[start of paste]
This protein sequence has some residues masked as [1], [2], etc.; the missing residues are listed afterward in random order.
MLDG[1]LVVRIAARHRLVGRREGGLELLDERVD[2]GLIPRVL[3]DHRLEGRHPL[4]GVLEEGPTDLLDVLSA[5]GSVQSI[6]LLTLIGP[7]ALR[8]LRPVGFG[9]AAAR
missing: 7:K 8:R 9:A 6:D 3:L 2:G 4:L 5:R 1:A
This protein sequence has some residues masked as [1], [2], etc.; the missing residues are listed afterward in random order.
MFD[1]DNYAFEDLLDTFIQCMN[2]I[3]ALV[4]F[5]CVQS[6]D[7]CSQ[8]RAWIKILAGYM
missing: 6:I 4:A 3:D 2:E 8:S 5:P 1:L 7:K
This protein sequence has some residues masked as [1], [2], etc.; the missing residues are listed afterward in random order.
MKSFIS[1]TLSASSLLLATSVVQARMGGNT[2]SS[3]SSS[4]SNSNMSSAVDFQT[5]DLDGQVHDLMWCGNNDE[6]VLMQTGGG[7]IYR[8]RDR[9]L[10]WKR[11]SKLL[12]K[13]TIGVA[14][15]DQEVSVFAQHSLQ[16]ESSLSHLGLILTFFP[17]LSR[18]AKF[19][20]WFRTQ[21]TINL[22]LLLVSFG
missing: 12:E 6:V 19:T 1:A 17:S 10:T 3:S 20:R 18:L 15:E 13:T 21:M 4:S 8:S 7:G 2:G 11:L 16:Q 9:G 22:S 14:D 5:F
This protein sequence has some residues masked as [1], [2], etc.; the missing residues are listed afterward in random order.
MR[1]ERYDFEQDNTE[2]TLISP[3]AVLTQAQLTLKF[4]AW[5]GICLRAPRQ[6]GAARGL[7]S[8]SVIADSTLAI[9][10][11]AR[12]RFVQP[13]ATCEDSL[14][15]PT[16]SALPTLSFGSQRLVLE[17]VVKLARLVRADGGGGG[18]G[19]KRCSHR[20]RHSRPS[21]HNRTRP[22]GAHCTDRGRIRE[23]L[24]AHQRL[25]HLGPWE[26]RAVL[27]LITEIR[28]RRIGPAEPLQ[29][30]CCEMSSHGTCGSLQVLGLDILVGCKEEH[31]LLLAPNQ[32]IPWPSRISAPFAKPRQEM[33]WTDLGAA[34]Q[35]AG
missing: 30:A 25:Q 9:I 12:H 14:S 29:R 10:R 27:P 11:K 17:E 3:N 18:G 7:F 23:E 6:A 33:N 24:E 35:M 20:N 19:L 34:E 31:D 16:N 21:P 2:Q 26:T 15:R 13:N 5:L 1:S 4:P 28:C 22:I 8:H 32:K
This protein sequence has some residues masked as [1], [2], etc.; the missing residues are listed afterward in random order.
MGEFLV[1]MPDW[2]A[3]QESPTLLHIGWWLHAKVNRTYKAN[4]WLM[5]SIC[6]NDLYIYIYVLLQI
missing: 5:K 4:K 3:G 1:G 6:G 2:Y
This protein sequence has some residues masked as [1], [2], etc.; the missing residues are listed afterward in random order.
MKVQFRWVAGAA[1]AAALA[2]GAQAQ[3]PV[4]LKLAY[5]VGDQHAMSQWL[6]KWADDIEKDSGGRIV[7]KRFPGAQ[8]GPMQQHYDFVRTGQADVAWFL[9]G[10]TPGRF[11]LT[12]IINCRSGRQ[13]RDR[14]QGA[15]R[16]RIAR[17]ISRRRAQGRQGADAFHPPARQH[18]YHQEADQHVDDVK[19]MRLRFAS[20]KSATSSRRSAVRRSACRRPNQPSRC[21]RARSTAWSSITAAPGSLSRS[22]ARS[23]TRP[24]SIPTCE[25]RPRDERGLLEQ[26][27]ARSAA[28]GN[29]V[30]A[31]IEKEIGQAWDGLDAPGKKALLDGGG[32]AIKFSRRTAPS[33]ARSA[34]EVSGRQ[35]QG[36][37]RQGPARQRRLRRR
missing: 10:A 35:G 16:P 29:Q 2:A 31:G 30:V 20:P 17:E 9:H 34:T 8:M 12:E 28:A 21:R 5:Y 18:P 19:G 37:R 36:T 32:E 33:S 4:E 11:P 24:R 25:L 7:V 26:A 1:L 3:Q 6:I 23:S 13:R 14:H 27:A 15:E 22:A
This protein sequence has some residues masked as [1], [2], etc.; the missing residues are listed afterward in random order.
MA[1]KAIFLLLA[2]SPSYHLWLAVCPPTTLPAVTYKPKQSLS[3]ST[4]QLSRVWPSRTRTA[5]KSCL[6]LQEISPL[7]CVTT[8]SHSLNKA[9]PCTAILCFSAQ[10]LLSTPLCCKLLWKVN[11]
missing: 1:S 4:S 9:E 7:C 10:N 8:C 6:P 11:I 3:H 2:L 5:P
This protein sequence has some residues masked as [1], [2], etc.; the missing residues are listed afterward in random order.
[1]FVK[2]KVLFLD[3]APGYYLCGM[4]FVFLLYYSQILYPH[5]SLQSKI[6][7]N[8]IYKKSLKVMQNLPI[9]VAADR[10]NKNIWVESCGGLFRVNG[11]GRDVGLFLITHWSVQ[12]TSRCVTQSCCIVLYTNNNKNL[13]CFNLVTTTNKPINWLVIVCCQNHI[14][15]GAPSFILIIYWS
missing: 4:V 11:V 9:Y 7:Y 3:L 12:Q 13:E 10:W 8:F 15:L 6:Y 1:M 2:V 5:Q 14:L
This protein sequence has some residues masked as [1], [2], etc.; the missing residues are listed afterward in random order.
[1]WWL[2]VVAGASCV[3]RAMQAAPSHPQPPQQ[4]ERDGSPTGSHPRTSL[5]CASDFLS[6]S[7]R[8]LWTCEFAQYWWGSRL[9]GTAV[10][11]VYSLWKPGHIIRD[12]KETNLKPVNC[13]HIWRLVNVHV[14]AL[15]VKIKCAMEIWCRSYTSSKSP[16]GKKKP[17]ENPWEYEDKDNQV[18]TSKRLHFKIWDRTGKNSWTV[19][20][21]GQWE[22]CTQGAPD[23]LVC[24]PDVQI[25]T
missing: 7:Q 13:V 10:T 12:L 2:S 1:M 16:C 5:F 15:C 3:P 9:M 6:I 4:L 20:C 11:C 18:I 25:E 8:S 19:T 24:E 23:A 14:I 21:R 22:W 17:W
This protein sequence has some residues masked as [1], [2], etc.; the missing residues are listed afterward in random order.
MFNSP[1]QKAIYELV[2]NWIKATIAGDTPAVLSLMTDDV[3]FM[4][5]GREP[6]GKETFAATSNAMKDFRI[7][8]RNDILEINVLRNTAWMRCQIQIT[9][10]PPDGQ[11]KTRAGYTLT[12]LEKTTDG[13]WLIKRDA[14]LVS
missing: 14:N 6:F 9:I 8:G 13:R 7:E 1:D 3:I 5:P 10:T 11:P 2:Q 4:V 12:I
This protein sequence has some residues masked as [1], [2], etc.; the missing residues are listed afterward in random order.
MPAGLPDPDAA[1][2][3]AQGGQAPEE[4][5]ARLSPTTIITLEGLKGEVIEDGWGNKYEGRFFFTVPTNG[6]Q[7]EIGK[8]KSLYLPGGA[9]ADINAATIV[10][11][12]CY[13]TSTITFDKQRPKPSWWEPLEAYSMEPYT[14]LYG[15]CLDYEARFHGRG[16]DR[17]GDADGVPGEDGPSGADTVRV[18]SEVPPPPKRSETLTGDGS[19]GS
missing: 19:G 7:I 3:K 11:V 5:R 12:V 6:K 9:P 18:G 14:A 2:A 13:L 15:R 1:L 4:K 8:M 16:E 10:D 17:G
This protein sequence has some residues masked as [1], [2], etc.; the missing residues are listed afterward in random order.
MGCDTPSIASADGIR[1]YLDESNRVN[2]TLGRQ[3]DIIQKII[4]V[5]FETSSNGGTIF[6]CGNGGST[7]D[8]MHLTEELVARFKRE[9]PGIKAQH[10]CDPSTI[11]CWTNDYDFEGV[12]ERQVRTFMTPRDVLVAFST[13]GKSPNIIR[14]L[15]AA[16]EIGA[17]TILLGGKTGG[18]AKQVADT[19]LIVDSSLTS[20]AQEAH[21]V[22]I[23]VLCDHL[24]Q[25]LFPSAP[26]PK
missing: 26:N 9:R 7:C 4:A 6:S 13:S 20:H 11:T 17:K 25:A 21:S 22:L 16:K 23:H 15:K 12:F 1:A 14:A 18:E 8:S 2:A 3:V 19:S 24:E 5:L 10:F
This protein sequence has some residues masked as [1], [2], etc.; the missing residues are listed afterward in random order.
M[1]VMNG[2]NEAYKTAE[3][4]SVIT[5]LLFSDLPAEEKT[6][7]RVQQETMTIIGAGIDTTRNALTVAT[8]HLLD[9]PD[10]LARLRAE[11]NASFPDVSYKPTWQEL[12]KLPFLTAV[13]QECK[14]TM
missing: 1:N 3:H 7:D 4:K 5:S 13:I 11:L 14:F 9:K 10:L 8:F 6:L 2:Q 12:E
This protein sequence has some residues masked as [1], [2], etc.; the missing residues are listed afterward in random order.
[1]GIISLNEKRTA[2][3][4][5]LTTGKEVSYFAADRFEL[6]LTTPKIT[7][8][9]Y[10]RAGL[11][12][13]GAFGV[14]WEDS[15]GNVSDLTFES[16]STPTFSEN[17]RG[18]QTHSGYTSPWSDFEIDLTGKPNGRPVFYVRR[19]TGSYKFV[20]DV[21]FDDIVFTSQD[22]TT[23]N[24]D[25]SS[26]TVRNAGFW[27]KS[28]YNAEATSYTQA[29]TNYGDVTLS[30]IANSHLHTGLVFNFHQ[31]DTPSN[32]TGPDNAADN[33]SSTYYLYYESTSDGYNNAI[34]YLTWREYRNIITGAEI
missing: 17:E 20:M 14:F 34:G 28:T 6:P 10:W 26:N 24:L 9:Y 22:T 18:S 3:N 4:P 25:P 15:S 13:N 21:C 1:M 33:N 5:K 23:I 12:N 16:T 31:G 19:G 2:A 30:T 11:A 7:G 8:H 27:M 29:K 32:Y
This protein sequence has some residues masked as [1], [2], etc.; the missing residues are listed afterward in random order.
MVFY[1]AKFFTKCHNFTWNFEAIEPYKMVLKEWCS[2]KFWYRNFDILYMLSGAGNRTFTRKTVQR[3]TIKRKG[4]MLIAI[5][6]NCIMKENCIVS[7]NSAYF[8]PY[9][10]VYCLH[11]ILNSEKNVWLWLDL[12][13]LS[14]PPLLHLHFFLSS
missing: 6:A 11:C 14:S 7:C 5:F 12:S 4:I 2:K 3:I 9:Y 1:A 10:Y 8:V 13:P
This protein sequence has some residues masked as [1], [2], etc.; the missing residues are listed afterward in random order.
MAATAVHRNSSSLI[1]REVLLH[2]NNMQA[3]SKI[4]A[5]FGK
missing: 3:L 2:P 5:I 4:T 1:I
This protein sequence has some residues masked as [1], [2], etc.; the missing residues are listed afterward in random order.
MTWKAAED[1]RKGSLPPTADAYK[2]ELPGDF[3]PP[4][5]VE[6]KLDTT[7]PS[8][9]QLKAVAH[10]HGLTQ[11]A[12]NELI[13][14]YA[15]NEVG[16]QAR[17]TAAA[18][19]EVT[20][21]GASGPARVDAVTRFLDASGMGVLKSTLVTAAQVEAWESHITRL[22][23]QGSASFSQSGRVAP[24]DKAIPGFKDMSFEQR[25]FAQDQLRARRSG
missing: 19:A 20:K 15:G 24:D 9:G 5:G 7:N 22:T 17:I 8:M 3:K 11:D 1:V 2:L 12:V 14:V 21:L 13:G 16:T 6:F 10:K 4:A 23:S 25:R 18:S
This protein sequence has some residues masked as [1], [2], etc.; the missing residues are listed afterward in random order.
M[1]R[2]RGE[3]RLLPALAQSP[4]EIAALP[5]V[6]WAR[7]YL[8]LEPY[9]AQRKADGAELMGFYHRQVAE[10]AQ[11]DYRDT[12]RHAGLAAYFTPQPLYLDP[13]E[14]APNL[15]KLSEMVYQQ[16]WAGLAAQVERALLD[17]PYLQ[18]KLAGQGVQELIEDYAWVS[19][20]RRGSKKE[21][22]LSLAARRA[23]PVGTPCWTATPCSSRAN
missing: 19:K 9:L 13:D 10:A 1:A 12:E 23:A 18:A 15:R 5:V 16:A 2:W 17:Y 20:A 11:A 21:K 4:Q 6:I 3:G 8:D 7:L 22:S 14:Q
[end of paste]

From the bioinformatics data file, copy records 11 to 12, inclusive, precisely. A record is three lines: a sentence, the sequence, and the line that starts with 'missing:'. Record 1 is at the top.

This protein sequence has some residues masked as [1], [2], etc.; the missing residues are listed afterward in random order.
MPAGLPDPDAA[1][2][3]AQGGQAPEE[4][5]ARLSPTTIITLEGLKGEVIEDGWGNKYEGRFFFTVPTNG[6]Q[7]EIGK[8]KSLYLPGGA[9]ADINAATIV[10][11][12]CY[13]TSTITFDKQRPKPSWWEPLEAYSMEPYT[14]LYG[15]CLDYEARFHGRG[16]DR[17]GDADGVPGEDGPSGADTVRV[18]SEVPPPPKRSETLTGDGS[19]GS
missing: 19:G 7:I 3:K 11:V 5:R 12:V 6:K 9:P 18:G 14:A 2:A 13:L 15:R 1:L 4:K 8:M 16:E 10:D 17:G
This protein sequence has some residues masked as [1], [2], etc.; the missing residues are listed afterward in random order.
MGCDTPSIASADGIR[1]YLDESNRVN[2]TLGRQ[3]DIIQKII[4]V[5]FETSSNGGTIF[6]CGNGGST[7]D[8]MHLTEELVARFKRE[9]PGIKAQH[10]CDPSTI[11]CWTNDYDFEGV[12]ERQVRTFMTPRDVLVAFST[13]GKSPNIIR[14]L[15]AA[16]EIGA[17]TILLGGKTGG[18]AKQVADT[19]LIVDSSLTS[20]AQEAH[21]V[22]I[23]VLCDHL[24]Q[25]LFPSAP[26]PK
missing: 26:N 9:R 7:C 4:A 6:S 13:S 20:H 11:T 17:K 25:A 21:S 22:L 16:K 23:H 15:K 12:F 1:A 14:A 18:E 8:S 2:A 3:V 19:S 24:E 5:L 10:F